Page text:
FDA Approves Biosimilar for Treatment of Multiple Inflammatory Diseases

November 1, 2023 by Dan McCue
FDA Approves Biosimilar for Treatment of Multiple Inflammatory Diseases
A chemist works in an Amgen laboratory. (Amgen photo)

WASHINGTON — The Food and Drug Administration on Tuesday approved Wezlana, a biosimilar interchangeable with Stelara for the treatment of multiple inflammatory diseases.

The agency said its approval of Wezlana, which is manufactured by Amgen, was based on a comprehensive review of scientific evidence demonstrating that it is highly similar to Stelara, and that there are no clinically meaningful differences between the two products in terms of safety, purity and potency.

Like Stelara, the most serious known side effect of Wezlana is infection, with the most common adverse reactions being, among others, upper respiratory tract infection, headache, fatigue, nausea, vomiting, sinusitis, abdominal pain, influenza, fever and diarrhea.

“Biosimilar medications offer additional safe and effective treatment options that have the potential to increase access for people requiring treatment for inflammatory diseases,” said Dr. Nikolay Nikolov, director of the Office of Immunology and Inflammation in the FDA’s Center for Drug Evaluation and Research. 

“Today’s approval could have a meaningful impact for patients managing their disease,” he said.

The FDA’s approval means Wezlana can now be used to treat adult patients with:

  • Moderate to severe plaque psoriasis who are candidates for phototherapy or systemic therapy.
  • Active psoriatic arthritis.
  • Moderately to severely active Crohn’s disease.
  • Moderately to severely active ulcerative colitis.

It can also be used to treat pediatric patients aged 6 and older with:

  • Moderate to severe plaque psoriasis who are candidates for phototherapy or systemic therapy.
  • Active psoriatic arthritis.

The agency recommends health care professionals review the prescribing information in the labeling for detailed information about the approved uses.

A biosimilar is a biological product that is highly similar to, and has no clinically meaningful differences from, a biological product already approved by the FDA, also called the reference product.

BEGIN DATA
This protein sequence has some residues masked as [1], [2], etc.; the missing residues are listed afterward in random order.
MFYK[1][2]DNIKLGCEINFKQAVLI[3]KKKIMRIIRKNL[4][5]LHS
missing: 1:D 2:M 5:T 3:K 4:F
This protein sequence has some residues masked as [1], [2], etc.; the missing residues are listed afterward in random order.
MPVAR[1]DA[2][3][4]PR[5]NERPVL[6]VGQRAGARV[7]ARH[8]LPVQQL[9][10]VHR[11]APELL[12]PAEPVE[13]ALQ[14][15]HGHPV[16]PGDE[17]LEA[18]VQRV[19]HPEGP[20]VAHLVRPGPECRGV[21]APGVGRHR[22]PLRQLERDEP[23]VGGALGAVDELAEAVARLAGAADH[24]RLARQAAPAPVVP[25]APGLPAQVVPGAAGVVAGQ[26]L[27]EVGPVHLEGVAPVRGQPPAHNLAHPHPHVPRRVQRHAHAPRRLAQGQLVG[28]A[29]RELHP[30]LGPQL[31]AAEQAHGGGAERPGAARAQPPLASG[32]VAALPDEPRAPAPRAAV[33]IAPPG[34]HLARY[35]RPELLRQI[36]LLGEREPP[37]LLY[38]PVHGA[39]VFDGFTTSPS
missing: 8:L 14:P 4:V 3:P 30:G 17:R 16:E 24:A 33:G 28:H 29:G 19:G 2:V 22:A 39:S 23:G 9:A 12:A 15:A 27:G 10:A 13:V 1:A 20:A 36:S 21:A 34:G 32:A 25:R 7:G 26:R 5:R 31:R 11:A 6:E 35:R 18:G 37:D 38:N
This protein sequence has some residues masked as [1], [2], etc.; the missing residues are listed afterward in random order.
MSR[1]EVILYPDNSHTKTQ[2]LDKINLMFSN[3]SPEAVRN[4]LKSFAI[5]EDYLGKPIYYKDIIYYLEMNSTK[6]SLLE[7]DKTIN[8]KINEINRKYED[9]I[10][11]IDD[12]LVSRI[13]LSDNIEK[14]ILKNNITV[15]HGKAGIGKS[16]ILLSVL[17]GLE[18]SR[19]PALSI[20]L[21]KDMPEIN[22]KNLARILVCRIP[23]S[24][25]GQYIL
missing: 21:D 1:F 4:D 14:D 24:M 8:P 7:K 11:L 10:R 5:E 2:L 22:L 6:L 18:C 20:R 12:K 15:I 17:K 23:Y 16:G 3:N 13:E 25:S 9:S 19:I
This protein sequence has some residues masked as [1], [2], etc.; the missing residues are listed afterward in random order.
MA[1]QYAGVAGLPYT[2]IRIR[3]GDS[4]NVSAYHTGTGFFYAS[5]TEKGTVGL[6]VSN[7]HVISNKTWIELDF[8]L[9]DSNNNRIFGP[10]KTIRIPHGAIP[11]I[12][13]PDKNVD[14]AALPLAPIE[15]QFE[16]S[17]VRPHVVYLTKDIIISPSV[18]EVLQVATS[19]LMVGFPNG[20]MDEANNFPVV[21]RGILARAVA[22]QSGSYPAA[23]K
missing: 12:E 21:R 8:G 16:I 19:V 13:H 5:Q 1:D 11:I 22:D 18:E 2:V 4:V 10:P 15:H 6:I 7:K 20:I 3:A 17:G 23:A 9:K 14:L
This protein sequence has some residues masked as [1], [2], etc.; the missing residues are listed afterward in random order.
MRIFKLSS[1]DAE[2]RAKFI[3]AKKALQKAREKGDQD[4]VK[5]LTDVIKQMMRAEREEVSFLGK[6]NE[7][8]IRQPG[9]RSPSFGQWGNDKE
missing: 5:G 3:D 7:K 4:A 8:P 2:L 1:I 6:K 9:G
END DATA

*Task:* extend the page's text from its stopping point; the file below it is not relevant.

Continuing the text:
An interchangeable biosimilar is a biosimilar that has been shown to meet other requirements under the law and may be substituted for the reference product without consulting the prescriber. 

The substitution may occur at the pharmacy, subject to state pharmacy laws, which vary by state, a practice commonly called “pharmacy-level substitution” — similar to how generic drugs are substituted for brand name drugs. 

“Today’s approval exemplifies the FDA’s longstanding commitment to support a competitive marketplace for biological products,” said Dr. Sarah Yim, director of the Office of Therapeutic Biologics and Biosimilars in the FDA’s Center for Drug Evaluation and Research. 

“This approval can empower patients by helping to increase access to safe, effective and high-quality medications at potentially lower cost,” she said.

The labeling for Wezlana, like Stelara, contains a warning to alert health care professionals and patients about an increased risk of serious infections leading to hospitalization.

There is also a warning that some malignancies, hypersensitivity reactions and cases of posterior reversible encephalopathy syndrome have been reported in patients who received Wezlana in clinical studies.

Wezlana must be dispensed with a patient Medication Guide that describes important information about its uses and risks.

Dan can be reached at [email protected] and at https://twitter.com/DanMcCue

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